Microorganisms viruses viroids and prions pathogens

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microorganisms, viruses, viroids, and prions Pathogens can alter community structure quickly and extensively Pathogens and Community Structure Pathogens can have dramatic effects on communities For example, coral reef communities are being decimated by white-band disease Human activities are transporting pathogens around the world at unprecedented rates Community ecology is needed to help study and combat them Community Ecology and Zoonotic Diseases Zoonotic pathogens have been transferred from other animals to humans The transfer of pathogens can be direct or through an intermediate species called a vector Many of today’s emerging human diseases are zoonotic Avian flu is a highly contagious virus of birds Ecologists are studying the potential spread of the virus from Asia to North America through migrating birds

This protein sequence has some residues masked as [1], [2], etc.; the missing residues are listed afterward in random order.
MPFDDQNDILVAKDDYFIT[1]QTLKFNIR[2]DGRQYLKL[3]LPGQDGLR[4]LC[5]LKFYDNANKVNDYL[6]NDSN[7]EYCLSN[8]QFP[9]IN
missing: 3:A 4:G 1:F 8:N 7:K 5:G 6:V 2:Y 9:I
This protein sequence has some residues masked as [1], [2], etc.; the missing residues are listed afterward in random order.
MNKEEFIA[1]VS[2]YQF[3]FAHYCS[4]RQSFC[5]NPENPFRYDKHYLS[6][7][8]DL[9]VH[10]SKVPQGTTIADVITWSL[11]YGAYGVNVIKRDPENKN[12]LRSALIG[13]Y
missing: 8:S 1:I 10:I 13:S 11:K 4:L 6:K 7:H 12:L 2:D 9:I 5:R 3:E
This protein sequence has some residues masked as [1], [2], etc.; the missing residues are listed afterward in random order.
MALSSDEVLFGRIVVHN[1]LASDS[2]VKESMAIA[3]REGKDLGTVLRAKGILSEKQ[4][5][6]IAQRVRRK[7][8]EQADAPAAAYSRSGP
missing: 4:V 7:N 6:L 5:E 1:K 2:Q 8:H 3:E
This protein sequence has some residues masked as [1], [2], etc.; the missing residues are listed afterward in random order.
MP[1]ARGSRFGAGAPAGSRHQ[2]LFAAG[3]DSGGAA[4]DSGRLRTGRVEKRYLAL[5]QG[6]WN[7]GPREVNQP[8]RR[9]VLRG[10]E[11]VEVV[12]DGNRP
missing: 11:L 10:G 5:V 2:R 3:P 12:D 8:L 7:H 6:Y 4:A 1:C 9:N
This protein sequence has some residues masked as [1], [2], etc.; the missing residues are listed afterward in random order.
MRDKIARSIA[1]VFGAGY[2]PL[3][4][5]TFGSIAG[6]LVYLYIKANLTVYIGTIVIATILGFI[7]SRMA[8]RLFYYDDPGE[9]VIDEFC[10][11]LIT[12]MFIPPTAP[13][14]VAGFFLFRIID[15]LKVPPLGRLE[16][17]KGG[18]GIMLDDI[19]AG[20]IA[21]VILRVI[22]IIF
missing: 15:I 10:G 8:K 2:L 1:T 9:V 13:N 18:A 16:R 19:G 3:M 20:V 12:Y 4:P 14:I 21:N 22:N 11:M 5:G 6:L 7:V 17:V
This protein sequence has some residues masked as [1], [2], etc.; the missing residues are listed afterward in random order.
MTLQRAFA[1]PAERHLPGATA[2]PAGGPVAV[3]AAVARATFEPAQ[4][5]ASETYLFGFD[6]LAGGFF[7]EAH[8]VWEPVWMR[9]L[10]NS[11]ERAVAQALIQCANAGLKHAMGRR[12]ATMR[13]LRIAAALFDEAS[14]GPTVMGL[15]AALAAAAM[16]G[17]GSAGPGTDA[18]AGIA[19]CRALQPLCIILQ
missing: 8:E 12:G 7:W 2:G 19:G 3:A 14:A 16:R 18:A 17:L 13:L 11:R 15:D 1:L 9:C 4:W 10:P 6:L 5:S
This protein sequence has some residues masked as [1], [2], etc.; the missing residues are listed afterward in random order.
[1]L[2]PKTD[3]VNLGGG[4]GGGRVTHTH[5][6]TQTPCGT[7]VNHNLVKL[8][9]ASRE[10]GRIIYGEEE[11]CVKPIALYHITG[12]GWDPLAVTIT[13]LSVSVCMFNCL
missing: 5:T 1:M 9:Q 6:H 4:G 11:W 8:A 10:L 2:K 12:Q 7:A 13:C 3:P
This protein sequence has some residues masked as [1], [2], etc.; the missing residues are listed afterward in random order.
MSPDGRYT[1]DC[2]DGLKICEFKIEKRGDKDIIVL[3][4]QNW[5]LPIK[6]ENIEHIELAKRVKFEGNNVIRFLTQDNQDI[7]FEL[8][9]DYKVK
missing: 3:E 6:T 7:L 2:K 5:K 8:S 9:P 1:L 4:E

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You should now be able to: 1. Distinguish between the following sets of terms: competition, predation, herbivory, symbiosis; fundamental and realized niche; cryptic and aposematic coloration; Batesian mimicry and Müllerian mimicry; parasitism, mutualism, and commensalism; endoparasites and ectoparasites; species richness and relative abundance; food chain and food web; primary and secondary succession 2. Define an ecological niche and explain the competitive exclusion principle in terms of the niche concept 3. Explain how dominant and keystone species exert strong control on community structure 4. Distinguish between bottom-up and top-down community organization 5. Describe and explain the intermediate disturbance hypothesis 6. Explain why species richness declines along an equatorial-polar gradient 7. Define zoonotic pathogens and explain, with an example, how they may be controlled Fig. 54-UN2
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